Yes. Research study, by the way, maybe you should talk about what this event is. Well, let’s, let’s do that, but we’ve got to go to a quick break. So first of all, we have this great, um, investor. We call it the investor behavior report. It’s yours for free. All you gotta do is send an email to, We’ll shoot over the investor behavior report. It’ll get you to thinking correctly and at least make you aware of some of the things that could potentially be going on beneath the surface with your own investor, psychology and help you make better decision. And that’s what financial detox is all about. So stay with us. We’ll be right back. We’ve got a quick break here. It’s the financial detox team at intelligence driven advisors. Eight seven seven seven Oh seven 88.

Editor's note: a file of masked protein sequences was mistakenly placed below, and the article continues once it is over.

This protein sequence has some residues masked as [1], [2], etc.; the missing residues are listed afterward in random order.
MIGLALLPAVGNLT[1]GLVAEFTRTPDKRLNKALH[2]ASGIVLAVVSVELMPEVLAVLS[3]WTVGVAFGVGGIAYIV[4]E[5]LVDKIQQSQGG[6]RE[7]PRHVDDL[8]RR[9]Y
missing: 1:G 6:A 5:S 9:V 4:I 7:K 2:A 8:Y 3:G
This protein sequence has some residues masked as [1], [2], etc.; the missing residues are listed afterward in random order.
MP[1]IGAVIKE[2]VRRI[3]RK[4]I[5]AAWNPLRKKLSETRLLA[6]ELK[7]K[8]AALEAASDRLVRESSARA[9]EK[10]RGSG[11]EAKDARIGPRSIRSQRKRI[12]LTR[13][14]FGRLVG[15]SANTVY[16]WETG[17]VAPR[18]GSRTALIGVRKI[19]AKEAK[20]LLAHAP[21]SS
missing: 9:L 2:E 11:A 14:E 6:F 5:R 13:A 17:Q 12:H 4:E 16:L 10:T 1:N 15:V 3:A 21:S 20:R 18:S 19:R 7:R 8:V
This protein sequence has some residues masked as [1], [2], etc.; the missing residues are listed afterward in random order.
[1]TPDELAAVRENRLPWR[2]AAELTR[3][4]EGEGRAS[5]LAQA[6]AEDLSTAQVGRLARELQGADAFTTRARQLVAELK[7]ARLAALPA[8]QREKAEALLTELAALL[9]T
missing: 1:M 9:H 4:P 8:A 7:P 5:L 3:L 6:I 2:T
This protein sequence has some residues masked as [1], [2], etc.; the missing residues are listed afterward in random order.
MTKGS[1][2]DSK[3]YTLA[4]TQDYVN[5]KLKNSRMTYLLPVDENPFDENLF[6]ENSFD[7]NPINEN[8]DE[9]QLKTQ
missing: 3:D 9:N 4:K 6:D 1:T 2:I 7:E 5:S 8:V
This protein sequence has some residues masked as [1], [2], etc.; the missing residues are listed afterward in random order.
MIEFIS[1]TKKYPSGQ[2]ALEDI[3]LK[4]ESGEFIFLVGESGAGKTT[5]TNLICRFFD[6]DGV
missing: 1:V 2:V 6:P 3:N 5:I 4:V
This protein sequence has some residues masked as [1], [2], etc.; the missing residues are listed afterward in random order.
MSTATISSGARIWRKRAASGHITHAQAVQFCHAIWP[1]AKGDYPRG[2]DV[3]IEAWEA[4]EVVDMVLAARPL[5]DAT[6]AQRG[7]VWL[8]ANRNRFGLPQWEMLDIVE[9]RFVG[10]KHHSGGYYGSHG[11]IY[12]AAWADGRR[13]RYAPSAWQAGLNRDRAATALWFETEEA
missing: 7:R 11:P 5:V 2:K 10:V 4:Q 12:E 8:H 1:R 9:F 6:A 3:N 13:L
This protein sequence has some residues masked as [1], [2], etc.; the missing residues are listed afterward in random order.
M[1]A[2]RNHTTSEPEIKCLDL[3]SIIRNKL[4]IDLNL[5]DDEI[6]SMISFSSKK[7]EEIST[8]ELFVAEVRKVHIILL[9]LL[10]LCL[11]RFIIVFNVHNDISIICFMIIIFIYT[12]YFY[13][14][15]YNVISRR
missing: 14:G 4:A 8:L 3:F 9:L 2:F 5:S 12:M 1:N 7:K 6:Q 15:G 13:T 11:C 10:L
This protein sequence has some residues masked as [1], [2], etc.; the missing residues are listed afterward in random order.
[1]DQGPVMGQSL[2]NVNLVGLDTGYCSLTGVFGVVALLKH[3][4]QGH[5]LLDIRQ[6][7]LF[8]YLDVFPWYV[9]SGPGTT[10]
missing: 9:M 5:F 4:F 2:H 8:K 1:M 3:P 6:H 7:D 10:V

Speaker 2 (09:30):

Welcome back to financial detox. You can get ahold of us at (877) 707-8889. That’s (877) 707-8889. Why would somebody want to get a hold of us, Alex? Well, why did we give out our number on a podcast, which has also put out as a radio show because you don’t get a lot of podcasts where somebody puts out their phone number to call. So what we’re doing is we are blending a radio show and a podcast. And the reason why we do that is so we can reach more people and we can, you know, uh, duplicate our, we don’t have to duplicate our efforts. So, um, if you’re listening to this on a podcast, um, it’s not exactly like most podcasts. If you’re listening to this on a radio show, it’s not exactly like most radio shows. It is a hybrid. It is a blend, keep you on your toes.

Speaker 2 (10:14):